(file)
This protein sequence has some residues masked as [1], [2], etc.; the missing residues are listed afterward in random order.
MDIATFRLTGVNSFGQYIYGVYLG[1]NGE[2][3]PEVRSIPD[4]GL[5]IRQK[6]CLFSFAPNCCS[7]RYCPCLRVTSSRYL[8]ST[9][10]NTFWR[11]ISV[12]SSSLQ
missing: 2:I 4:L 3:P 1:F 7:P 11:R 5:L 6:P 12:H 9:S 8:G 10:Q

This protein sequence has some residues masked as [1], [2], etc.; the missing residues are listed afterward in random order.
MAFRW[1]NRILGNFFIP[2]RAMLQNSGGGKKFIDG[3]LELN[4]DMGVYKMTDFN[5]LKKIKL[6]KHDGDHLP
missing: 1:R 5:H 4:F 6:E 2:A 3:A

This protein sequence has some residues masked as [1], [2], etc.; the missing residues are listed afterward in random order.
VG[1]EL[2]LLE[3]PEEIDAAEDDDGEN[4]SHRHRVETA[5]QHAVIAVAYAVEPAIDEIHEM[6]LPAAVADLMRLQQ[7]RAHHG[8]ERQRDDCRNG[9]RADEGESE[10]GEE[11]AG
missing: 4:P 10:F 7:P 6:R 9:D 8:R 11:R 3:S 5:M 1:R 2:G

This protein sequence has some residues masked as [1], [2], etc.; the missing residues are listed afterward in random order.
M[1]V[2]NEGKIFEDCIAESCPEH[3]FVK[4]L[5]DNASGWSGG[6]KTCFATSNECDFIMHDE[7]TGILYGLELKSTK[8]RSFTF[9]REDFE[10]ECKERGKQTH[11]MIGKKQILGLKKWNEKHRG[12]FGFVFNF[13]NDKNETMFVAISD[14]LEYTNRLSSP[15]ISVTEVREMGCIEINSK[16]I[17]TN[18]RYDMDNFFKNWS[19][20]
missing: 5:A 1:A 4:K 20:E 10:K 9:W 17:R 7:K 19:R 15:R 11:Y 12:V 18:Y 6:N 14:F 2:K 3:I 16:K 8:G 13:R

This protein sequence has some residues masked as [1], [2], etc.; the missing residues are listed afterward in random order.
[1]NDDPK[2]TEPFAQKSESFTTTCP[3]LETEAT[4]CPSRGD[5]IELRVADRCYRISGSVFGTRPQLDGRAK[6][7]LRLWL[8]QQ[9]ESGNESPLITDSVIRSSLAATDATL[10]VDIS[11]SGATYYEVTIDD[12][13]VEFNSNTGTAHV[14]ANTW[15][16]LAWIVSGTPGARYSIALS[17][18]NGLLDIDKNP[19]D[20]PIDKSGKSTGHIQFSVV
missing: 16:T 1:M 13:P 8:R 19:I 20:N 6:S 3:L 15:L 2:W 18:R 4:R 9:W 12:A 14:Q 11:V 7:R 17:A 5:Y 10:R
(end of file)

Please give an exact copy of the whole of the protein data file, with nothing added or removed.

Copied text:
This protein sequence has some residues masked as [1], [2], etc.; the missing residues are listed afterward in random order.
MDIATFRLTGVNSFGQYIYGVYLG[1]NGE[2][3]PEVRSIPD[4]GL[5]IRQK[6]CLFSFAPNCCS[7]RYCPCLRVTSSRYL[8]ST[9][10]NTFWR[11]ISV[12]SSSLQ
missing: 2:I 4:L 3:P 1:F 7:P 11:R 5:L 6:P 12:H 9:S 8:G 10:Q

This protein sequence has some residues masked as [1], [2], etc.; the missing residues are listed afterward in random order.
MAFRW[1]NRILGNFFIP[2]RAMLQNSGGGKKFIDG[3]LELN[4]DMGVYKMTDFN[5]LKKIKL[6]KHDGDHLP
missing: 1:R 5:H 4:F 6:E 2:A 3:A

This protein sequence has some residues masked as [1], [2], etc.; the missing residues are listed afterward in random order.
VG[1]EL[2]LLE[3]PEEIDAAEDDDGEN[4]SHRHRVETA[5]QHAVIAVAYAVEPAIDEIHEM[6]LPAAVADLMRLQQ[7]RAHHG[8]ERQRDDCRNG[9]RADEGESE[10]GEE[11]AG
missing: 4:P 10:F 7:P 6:R 9:D 8:R 11:R 3:S 5:M 1:R 2:G

This protein sequence has some residues masked as [1], [2], etc.; the missing residues are listed afterward in random order.
M[1]V[2]NEGKIFEDCIAESCPEH[3]FVK[4]L[5]DNASGWSGG[6]KTCFATSNECDFIMHDE[7]TGILYGLELKSTK[8]RSFTF[9]REDFE[10]ECKERGKQTH[11]MIGKKQILGLKKWNEKHRG[12]FGFVFNF[13]NDKNETMFVAISD[14]LEYTNRLSSP[15]ISVTEVREMGCIEINSK[16]I[17]TN[18]RYDMDNFFKNWS[19][20]
missing: 5:A 1:A 4:K 20:E 10:K 9:W 17:R 7:K 19:R 15:R 11:Y 12:V 18:Y 6:N 14:F 2:K 3:I 16:K 8:G 13:R

This protein sequence has some residues masked as [1], [2], etc.; the missing residues are listed afterward in random order.
[1]NDDPK[2]TEPFAQKSESFTTTCP[3]LETEAT[4]CPSRGD[5]IELRVADRCYRISGSVFGTRPQLDGRAK[6][7]LRLWL[8]QQ[9]ESGNESPLITDSVIRSSLAATDATL[10]VDIS[11]SGATYYEVTIDD[12][13]VEFNSNTGTAHV[14]ANTW[15][16]LAWIVSGTPGARYSIALS[17][18]NGLLDIDKNP[19]D[20]PIDKSGKSTGHIQFSVV
missing: 16:T 1:M 13:P 8:R 19:I 20:N 6:S 3:L 15:L 2:W 18:R 4:R 9:W 12:A 14:Q 11:V 7:R 17:A 5:Y 10:R